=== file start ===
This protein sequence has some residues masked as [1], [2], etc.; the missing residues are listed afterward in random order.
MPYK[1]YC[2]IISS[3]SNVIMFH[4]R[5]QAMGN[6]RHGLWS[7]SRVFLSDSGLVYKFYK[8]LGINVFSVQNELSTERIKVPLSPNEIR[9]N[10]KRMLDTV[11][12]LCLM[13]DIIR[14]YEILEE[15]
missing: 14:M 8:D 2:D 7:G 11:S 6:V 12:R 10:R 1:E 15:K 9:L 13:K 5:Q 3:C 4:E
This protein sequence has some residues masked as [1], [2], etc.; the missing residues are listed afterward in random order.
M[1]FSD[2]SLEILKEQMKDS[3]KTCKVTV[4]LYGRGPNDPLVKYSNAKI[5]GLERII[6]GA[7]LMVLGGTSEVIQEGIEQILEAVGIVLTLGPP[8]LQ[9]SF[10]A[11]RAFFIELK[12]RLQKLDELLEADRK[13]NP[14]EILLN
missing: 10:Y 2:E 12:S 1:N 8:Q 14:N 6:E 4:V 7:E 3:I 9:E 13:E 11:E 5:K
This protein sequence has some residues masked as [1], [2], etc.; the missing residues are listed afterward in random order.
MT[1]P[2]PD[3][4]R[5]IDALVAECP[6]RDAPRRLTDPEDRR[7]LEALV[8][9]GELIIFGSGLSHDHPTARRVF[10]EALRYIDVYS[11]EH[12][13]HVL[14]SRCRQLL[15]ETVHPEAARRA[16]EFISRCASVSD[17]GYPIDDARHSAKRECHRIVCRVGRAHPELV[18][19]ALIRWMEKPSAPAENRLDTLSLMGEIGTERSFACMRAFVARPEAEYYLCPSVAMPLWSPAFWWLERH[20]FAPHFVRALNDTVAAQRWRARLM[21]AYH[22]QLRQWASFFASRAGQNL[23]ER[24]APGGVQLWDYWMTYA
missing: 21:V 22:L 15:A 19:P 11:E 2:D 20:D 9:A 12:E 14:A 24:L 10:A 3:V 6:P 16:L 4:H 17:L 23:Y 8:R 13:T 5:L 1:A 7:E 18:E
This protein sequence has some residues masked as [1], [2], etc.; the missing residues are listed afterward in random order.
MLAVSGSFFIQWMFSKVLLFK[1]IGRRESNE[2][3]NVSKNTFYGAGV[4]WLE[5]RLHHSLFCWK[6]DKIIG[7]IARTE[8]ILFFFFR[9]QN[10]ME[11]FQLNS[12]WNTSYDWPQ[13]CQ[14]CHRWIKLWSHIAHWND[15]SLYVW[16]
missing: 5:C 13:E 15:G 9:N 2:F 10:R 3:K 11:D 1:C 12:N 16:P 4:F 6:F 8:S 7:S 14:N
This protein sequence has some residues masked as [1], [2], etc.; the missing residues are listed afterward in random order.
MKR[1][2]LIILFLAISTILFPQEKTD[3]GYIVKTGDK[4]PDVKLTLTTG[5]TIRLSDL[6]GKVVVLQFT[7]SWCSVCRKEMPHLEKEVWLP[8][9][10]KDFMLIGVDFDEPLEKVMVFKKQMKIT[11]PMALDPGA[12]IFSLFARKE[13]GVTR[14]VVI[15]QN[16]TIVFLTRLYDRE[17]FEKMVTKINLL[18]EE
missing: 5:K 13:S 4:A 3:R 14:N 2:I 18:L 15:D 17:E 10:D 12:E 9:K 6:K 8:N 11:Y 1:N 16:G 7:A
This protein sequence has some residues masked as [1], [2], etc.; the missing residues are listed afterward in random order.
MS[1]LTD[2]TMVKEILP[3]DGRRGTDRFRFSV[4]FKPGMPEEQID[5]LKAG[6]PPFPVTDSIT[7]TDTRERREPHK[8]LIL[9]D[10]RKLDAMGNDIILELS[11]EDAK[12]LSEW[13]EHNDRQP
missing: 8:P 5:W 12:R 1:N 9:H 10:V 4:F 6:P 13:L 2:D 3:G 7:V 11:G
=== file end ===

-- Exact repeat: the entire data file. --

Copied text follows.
This protein sequence has some residues masked as [1], [2], etc.; the missing residues are listed afterward in random order.
MPYK[1]YC[2]IISS[3]SNVIMFH[4]R[5]QAMGN[6]RHGLWS[7]SRVFLSDSGLVYKFYK[8]LGINVFSVQNELSTERIKVPLSPNEIR[9]N[10]KRMLDTV[11][12]LCLM[13]DIIR[14]YEILEE[15]
missing: 14:M 8:D 2:D 7:G 11:S 6:V 12:R 10:R 1:E 15:K 9:L 13:K 5:Q 3:C 4:E
This protein sequence has some residues masked as [1], [2], etc.; the missing residues are listed afterward in random order.
M[1]FSD[2]SLEILKEQMKDS[3]KTCKVTV[4]LYGRGPNDPLVKYSNAKI[5]GLERII[6]GA[7]LMVLGGTSEVIQEGIEQILEAVGIVLTLGPP[8]LQ[9]SF[10]A[11]RAFFIELK[12]RLQKLDELLEADRK[13]NP[14]EILLN
missing: 10:Y 2:E 12:S 1:N 8:Q 14:N 6:E 4:V 7:E 3:I 9:E 13:E 11:E 5:K
This protein sequence has some residues masked as [1], [2], etc.; the missing residues are listed afterward in random order.
MT[1]P[2]PD[3][4]R[5]IDALVAECP[6]RDAPRRLTDPEDRR[7]LEALV[8][9]GELIIFGSGLSHDHPTARRVF[10]EALRYIDVYS[11]EH[12][13]HVL[14]SRCRQLL[15]ETVHPEAARRA[16]EFISRCASVSD[17]GYPIDDARHSAKRECHRIVCRVGRAHPELV[18][19]ALIRWMEKPSAPAENRLDTLSLMGEIGTERSFACMRAFVARPEAEYYLCPSVAMPLWSPAFWWLERH[20]FAPHFVRALNDTVAAQRWRARLM[21]AYH[22]QLRQWASFFASRAGQNL[23]ER[24]APGGVQLWDYWMTYA
missing: 21:V 22:L 15:A 19:P 11:E 2:D 20:D 9:A 12:E 14:A 24:L 10:A 3:V 6:P 16:L 4:H 17:L 23:Y 8:R 13:T 5:L 1:A 7:E 18:E
This protein sequence has some residues masked as [1], [2], etc.; the missing residues are listed afterward in random order.
MLAVSGSFFIQWMFSKVLLFK[1]IGRRESNE[2][3]NVSKNTFYGAGV[4]WLE[5]RLHHSLFCWK[6]DKIIG[7]IARTE[8]ILFFFFR[9]QN[10]ME[11]FQLNS[12]WNTSYDWPQ[13]CQ[14]CHRWIKLWSHIAHWND[15]SLYVW[16]
missing: 5:C 13:E 15:G 9:N 2:F 10:R 3:K 11:D 1:C 12:N 16:P 4:F 6:F 8:S 7:S 14:N
This protein sequence has some residues masked as [1], [2], etc.; the missing residues are listed afterward in random order.
MKR[1][2]LIILFLAISTILFPQEKTD[3]GYIVKTGDK[4]PDVKLTLTTG[5]TIRLSDL[6]GKVVVLQFT[7]SWCSVCRKEMPHLEKEVWLP[8][9][10]KDFMLIGVDFDEPLEKVMVFKKQMKIT[11]PMALDPGA[12]IFSLFARKE[13]GVTR[14]VVI[15]QN[16]TIVFLTRLYDRE[17]FEKMVTKINLL[18]EE
missing: 5:K 13:S 4:A 3:R 14:N 2:I 18:L 15:D 17:E 10:D 12:E 9:K 6:K 8:N 11:Y 1:N 16:G 7:A
This protein sequence has some residues masked as [1], [2], etc.; the missing residues are listed afterward in random order.
MS[1]LTD[2]TMVKEILP[3]DGRRGTDRFRFSV[4]FKPGMPEEQID[5]LKAG[6]PPFPVTDSIT[7]TDTRERREPHK[8]LIL[9]D[10]RKLDAMGNDIILELS[11]EDAK[12]LSEW[13]EHNDRQP
missing: 8:P 5:W 12:R 1:N 9:H 10:V 4:F 6:P 13:L 2:D 3:G 7:V 11:G